Keytruda Granted Priority Review for Treatment of Advanced Hepatocellular Carcinoma
Hepatocellular carcinoma is the most common type of liver cancer in adults.
This article was originally published on The American Journal of Managed Care.
The FDA has granted priority review for Keytruda (pembrolizumab) as a treatment for previously treated patients with advanced hepatocellular carcinoma (HCC). The supplemental Biologics Application (sBLA) is also seeking accelerated approval for the new indication.
HCC is the most common type of liver cancer in adults. In the United States, it is estimated that 42,200 new cases of liver cancer will be diagnosed this year, and the incidence has nearly tripled since 1980. HCC has one of the highest mortality rates of solid cancers, with a 5-year survival rate of less than 15%.
The sBLA was submitted based on data from the phase 2 KEYNOTE-224 trial which were recently presented at the 2018 American Society of Clinical Oncology (ASCO) annual meeting. KEYNOTE-224 is a non-randomized, multicenter, open label, phase 2 trial that investigated the efficacy and safety of Keytruda in patients with advanced HCC.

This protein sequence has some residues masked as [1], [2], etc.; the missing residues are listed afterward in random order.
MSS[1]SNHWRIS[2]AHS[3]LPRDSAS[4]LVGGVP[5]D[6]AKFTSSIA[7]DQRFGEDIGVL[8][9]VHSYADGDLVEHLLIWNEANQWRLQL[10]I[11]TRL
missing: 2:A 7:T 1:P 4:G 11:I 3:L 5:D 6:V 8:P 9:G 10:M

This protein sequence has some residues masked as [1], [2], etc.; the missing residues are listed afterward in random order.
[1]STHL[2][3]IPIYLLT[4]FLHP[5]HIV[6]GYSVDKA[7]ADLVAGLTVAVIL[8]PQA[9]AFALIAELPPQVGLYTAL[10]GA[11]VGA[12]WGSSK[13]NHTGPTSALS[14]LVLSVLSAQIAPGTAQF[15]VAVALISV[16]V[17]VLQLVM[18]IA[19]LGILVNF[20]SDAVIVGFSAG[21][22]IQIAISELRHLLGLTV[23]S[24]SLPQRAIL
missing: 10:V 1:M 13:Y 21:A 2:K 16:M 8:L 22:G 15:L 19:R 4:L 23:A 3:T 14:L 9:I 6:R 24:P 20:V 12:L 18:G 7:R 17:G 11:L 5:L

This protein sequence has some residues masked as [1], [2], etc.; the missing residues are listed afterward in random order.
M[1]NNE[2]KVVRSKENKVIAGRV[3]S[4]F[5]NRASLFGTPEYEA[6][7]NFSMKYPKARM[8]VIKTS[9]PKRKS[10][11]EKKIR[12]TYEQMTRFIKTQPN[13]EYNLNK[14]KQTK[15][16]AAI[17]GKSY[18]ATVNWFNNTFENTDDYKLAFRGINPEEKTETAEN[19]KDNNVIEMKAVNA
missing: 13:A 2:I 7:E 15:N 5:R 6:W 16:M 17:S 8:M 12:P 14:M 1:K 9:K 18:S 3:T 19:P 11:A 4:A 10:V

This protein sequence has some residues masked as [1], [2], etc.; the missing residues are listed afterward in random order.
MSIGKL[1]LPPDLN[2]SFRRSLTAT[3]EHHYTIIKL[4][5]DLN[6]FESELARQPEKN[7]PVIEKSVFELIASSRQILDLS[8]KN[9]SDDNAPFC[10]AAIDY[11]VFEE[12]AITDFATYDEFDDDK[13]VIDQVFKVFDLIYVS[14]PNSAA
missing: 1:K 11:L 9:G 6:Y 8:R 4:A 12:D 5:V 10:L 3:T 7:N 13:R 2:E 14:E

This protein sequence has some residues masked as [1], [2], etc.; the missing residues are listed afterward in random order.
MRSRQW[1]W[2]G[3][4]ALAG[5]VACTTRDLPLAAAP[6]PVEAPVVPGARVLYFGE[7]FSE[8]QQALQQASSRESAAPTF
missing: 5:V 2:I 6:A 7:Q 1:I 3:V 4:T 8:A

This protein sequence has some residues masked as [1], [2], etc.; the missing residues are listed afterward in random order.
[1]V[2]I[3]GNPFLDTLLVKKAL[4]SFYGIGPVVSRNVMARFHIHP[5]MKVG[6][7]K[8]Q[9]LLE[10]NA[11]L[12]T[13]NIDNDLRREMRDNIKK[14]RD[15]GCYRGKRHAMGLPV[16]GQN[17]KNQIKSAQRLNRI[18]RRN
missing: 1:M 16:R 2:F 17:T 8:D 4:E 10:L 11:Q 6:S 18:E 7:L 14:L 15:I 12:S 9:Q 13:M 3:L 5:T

“There continues to be a significant need for new options in the treatment of advanced hepatocellular carcinoma, which is the most common type of liver cancer,” said Scot Ebbinghaus, MD, in a statement.
The drug is currently undergoing further assessment in 2 phase 3 randomized trials as a second-line treatment in patients with HCC.
enrolled 104 patients and recorded an objective response in 18 patients (17%; 95% CI:11-26). The best overall responses were 1 patient (1%) that achieved complete response, and 17 (16%) that achieved partial responses. The study saw treatment-related adverse events occur in 76 (73%) of patients, with 16 (15%) being serious.
“The data supporting our application provide a clear rationale for the advancement of the Keytruda clinical program for hepatocellular carcinoma, and we are grateful for the opportunity to work with the FDA to potentially bring Keytruda to patients living with this difficult-to-treat cancer.”
Merck, the developer of Keytruda, is investigating the use of the drug in the treatment of gastrointestinal cancers in more than 10 different trials. The FDA has set a target action date of November 9, 2018.